Somehow, despite all that stylistic frosting, the two actors’ comic flavor still comes through loud and clear. For what might be the first time in his life, Francis decides to be honest, confiding in Martha from the outset that he’s a professional killer. She assumes he’s joking when he says people are trying to kill him, so caught up in her swoony romantic feelings to notice the bullets zipping by her head or to dwell on the fact he ducks out on a date to kickbox someone outside the restaurant. In fact, despite her initial resistance, it’s fair to say that Martha is smitten, which puts the movie in the opposite position of most misunderstanding based situational comedies.

Usually, someone holds a secret (e.g. she’s really a mermaid, he’s really a hit man) far too long and then is faced with the prospect of everything falling apart when the truth comes out. Here, Francis proves to be too candid, and risks losing Martha when she realizes that he wasn’t joking. It’s actually kind of adorable to see the naive expression of Francis’ face when she recoils in horror after witnessing his first execution. “Are you upset because I killed that guy?” he says in his cutesy-wootsiest voice. “How I feel about that guy has nothing to do with how I feel about you.”

Needing some space to process the fact that her ideal guy comes with such a major drawback, Martha hides out with her best friend (Katie Nehra, showing Cameron Diaz comic potential in a small but significant role). Meanwhile, the prospect of losing her is enough of a wake-up call for Francis to swear off killing ever again, though the timing is bad, as every two-bit would-be assassin in New Orleans has been mobilized to take him out — including a pair of wily gangsters (James Ransone and Michael Eklund) with an elaborate plot to use Francis’ reverse-execution strategy to their advantage, convincing those they want eliminated (like big brother Anson Mount) to hire the unhinged fixer. And when that doesn’t go according to plan, they settle for something really stupid and kidnap Martha.

It’s ultimately too much kookiness for one romantic comedy to handle, complete with Roth doing a southern accent and a random RZA cameo thrown in to spice the gumbo. Ultimately, Landis would do well to dial it back in the future, though he’s to be commended for bringing back a certain fleet action-comedy zing, popular in the ’80s and ’90s (never better than in James Cameron’s “True Lies”), with roots that reach all the way to the earliest days of talking cinema (there’s a dash of “The Thin Man” sizzle between Francis and Martha as well). Despite wildly uneven sound mixing, with its bright colors, buoyant pop tunes and lickety-split pacing, the whole experience is almost suffocatingly fun, especially for those who believe Kendrick and Rockwell would make a killer couple.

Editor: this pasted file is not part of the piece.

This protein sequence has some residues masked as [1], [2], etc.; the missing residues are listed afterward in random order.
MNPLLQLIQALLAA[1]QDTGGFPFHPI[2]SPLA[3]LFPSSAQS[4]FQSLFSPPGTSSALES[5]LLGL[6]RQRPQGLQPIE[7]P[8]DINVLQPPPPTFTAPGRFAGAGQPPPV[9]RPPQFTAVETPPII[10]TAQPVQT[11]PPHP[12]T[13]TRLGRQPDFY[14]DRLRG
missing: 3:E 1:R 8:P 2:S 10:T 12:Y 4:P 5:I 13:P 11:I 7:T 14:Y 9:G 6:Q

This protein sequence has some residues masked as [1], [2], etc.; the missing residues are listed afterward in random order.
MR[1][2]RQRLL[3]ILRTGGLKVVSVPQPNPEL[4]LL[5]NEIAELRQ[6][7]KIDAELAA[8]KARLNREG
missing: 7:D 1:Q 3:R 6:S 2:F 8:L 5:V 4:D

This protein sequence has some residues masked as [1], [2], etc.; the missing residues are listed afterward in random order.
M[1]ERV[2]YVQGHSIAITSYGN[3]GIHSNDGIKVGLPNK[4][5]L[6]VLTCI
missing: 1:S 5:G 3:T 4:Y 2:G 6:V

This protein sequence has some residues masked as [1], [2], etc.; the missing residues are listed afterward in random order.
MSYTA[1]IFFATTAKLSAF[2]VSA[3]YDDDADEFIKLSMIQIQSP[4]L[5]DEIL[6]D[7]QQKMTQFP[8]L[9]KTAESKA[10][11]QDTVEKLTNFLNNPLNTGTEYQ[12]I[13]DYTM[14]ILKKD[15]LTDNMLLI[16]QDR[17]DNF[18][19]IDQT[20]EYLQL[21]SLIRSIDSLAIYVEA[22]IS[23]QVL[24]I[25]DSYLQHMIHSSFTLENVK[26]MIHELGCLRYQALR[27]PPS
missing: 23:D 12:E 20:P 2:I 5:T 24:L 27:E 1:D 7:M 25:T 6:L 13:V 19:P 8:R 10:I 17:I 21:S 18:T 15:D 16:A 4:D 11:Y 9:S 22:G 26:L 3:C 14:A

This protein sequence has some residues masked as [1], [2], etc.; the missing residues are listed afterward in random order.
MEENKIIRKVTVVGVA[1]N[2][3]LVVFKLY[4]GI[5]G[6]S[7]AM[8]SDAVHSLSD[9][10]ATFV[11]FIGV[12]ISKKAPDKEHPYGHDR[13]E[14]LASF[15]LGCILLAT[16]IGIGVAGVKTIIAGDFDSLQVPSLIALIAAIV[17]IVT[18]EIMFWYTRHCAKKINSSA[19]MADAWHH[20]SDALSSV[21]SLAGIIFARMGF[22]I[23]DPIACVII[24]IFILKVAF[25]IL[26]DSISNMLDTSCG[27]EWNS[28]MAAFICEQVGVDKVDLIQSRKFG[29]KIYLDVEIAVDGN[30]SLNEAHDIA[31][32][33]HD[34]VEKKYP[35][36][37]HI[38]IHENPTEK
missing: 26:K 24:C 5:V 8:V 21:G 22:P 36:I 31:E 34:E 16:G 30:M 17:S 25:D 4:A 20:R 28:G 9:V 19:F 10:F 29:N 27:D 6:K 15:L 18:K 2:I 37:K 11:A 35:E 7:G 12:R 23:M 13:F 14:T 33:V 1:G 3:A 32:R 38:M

Toronto Film Review: 'Mr. Right'

Reviewed at Toronto Film Festival (Gala Presentations, closer), Sept. 12, 2015. Running time: 93 MIN.

Production: An Amasia Entertainment presentation of a Circle of Confusion, Amasia Entertainment production, in association with 3311 Prods. (International sales: Sierra Affinity, Los Angeles.) Produced by Rick Jacobs, Lawrence Mattis, Michael A. Helfant, Bradley Gallo. Executive producers, Stephen Emery, Max Landis, Avram Butch Kaplan, William C. Gallo, Allen Church, Mark Roberts, Jennifer Dana, Ross Jacobson, Sheldon Rabinowitz.

Crew: Directed by Paco Cabezas. Screenplay, Max Landis. Camera (color), Daniel Aranyo; editor, Tom Wilson; music, Aaron Zigman; music supervisors, Maureen Crowe, David A. Helfant; production designer, Mara Lepere-Schloop; costume designer, Jillian Ann Kreiner; sound, Jonathan Wales; supervising sound editor, Steven Iba; visual effects supervisors, Rik Shorten; visual effects, DBL VFX, Wildfire; fight coordinator, James Lew; stunt coordinator, Kevin Beard; assistant director, Jacques Terblanche; casting, Orly Sitowitz.